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Hired Guns

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Title Screen

Hired Guns

Developers: DMA Design, Visual Sciences
Publisher: Psygnosis
Platforms: Amiga, DOS
Released in EU: 1993

AreasIcon.png This game has unused areas.
ObjectIcon.png This game has unused objects.
ItemsIcon.png This game has unused items.
TextIcon.png This game has unused text.
Carts.png This game has revisional differences.

DevelopmentIcon.png This game has a development article
ProtoIcon.png This game has a prototype article
PrereleaseIcon.png This game has a prerelease article

Hired Guns is a futuristic Dungeon Master-style game primarily released for the Amiga, but also ported to DOS.

In July 2021, the Amiga version's source code and related assets were released on the internet, including an unfinished build of a new enhanced version of the game designed for AGA chipset Amiga computers.

Sub Pages

Read about development information and materials for this game.
Development Info
Read about prototype versions of this game that have been released or dumped.
Prototype Info
Read about prerelease information and/or media for this game.
Prerelease Info

Game Maps

Unseen Worldmap Description Texts

The game has two sets of descriptive texts set in all map files: the Worldmap Description and Detailed Description texts. The former is shown when the player highlights a level in the world map screen in the campaign mode and the latter is shown during the loading of a level. Short Action maps only show the Detailed Description text, they don't have Worldmap Decription texts because there is no world map in this mode so they can never be seen. Checking the maps in the Map editor reveals that while most Short Action maps adhere to this rule, a few do in fact have Worldmap Description texts set that would normally never be seen:

Map Filename/Name Worldmap Description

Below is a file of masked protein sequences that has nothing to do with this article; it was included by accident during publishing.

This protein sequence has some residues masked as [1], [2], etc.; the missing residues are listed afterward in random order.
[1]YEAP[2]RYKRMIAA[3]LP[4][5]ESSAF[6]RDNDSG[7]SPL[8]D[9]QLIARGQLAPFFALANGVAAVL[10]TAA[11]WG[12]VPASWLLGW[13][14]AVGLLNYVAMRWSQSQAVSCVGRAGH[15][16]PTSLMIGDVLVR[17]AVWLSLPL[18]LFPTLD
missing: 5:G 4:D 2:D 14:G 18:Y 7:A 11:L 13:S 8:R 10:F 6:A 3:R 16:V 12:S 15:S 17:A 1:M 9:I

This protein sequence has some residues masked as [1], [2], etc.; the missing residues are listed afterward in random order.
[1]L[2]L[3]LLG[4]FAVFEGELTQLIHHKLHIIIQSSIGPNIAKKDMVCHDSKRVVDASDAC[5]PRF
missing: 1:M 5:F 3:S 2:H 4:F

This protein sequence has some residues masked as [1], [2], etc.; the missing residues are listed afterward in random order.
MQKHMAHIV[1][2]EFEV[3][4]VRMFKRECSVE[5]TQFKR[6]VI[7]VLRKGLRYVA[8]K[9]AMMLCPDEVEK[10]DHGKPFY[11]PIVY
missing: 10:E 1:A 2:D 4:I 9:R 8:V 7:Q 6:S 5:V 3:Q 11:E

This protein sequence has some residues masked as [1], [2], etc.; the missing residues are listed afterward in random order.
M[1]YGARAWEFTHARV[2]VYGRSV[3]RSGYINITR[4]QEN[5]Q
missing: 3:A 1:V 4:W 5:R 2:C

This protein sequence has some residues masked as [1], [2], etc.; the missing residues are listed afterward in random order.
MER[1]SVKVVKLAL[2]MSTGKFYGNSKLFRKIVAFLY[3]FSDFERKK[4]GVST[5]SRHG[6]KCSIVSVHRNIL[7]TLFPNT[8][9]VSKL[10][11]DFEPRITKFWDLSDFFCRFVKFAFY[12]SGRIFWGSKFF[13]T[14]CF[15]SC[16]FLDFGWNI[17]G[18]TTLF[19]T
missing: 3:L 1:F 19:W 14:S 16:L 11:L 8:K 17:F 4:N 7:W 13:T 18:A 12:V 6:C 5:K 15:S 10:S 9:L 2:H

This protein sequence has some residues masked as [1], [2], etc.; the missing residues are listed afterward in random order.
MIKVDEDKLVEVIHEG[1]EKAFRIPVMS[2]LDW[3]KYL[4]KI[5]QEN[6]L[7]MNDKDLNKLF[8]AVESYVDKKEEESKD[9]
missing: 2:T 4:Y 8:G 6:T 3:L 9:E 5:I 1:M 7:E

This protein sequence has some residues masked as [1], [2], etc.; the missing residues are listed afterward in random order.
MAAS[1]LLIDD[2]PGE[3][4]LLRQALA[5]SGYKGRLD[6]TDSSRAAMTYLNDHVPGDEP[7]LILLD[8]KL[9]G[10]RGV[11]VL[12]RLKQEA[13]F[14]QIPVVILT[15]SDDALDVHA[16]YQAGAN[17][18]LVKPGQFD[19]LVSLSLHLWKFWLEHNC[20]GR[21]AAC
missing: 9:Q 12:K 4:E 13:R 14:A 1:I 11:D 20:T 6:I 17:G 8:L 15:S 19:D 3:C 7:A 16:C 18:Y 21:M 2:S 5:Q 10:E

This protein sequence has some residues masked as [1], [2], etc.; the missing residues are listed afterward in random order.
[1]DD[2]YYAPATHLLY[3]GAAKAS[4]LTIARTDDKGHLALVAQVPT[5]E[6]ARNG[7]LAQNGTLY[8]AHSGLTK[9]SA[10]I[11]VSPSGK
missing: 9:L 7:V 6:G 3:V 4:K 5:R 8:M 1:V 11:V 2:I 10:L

28.map / Garden of Jarrys Jarrys was an emperor whose wealth knew no bounds.

His garden is an example of this opulence.

31.map / The Asylum Asylum : Not a pleasant place.
38.map / Leisure Centre (Site of) Coastal Leisure Centre
40.map / Urban Development Centre Urban Development Centre

Award Winning Architectural Layout, 23-JUN-2688

There are also fragments of old in-game text messages left in some maps that can be seen in a hex editor. Many of these seem to be version/comments on the status of the map:

Map Filename/Name Unseen Text
02.map / Cave System SION 1 by Scott Johnston
06.map / Urban Development UT PLAYABLE
07.map / Abandoned Depot VERSION 1 by Scott Johnston
10.map / Ammunition Depot ERSION 1 by Scott Johnston
11.map / Satellite Uplink STATION - VERSION 2 by Scott Johnston

[Note this was likely originally "TRANSMITTER STATION", as that seems to have been the original name for the Satellite Uplink level in the development files' level description documents.]

23.map / Penitentiary stinks!
33.map / Big Cheese Camembert, Gruyere - very tasty!

Cut Levels

All the game's maps are given a number. Checking the maps folder reveals the following levels were cut from the shipped game as a map with the respective number does not exist:

  • 13.map
  • 16.map
  • 22.map
  • 24.map
  • 32.map
  • 36.map

The development materials include these missing levels. Decompressing the locations.dat file and viewing it in a text/hex editor shows that the map descriptions for all cut levels are actually still present in the final game.

Cut Items

This section makes most sense in comparison to the large number of items that were present in the demo version's code, laid out below. In the final game the vast majority of those items are completely gone, either seemingly deliberately cleaned up and removed, or simply replaced with other items (many of the melee weapons were replaced by the sentry guns and grenade launcher and grenades, as an example). All unused items in the final game code have no artwork anymore, no description, and most no longer even have the item title.

The only surviving unused item from the demo version in the final game is the D.T.S Ultra Prototype. This still works perfectly and fills in the complete map of the current floor for whichever character carries it. However it now has no icon in the inventory so will appear as a different kind of corrupt graphic (usually a series of straight white lines) depending on who carries it. It still has its name present, unlike any other cut item.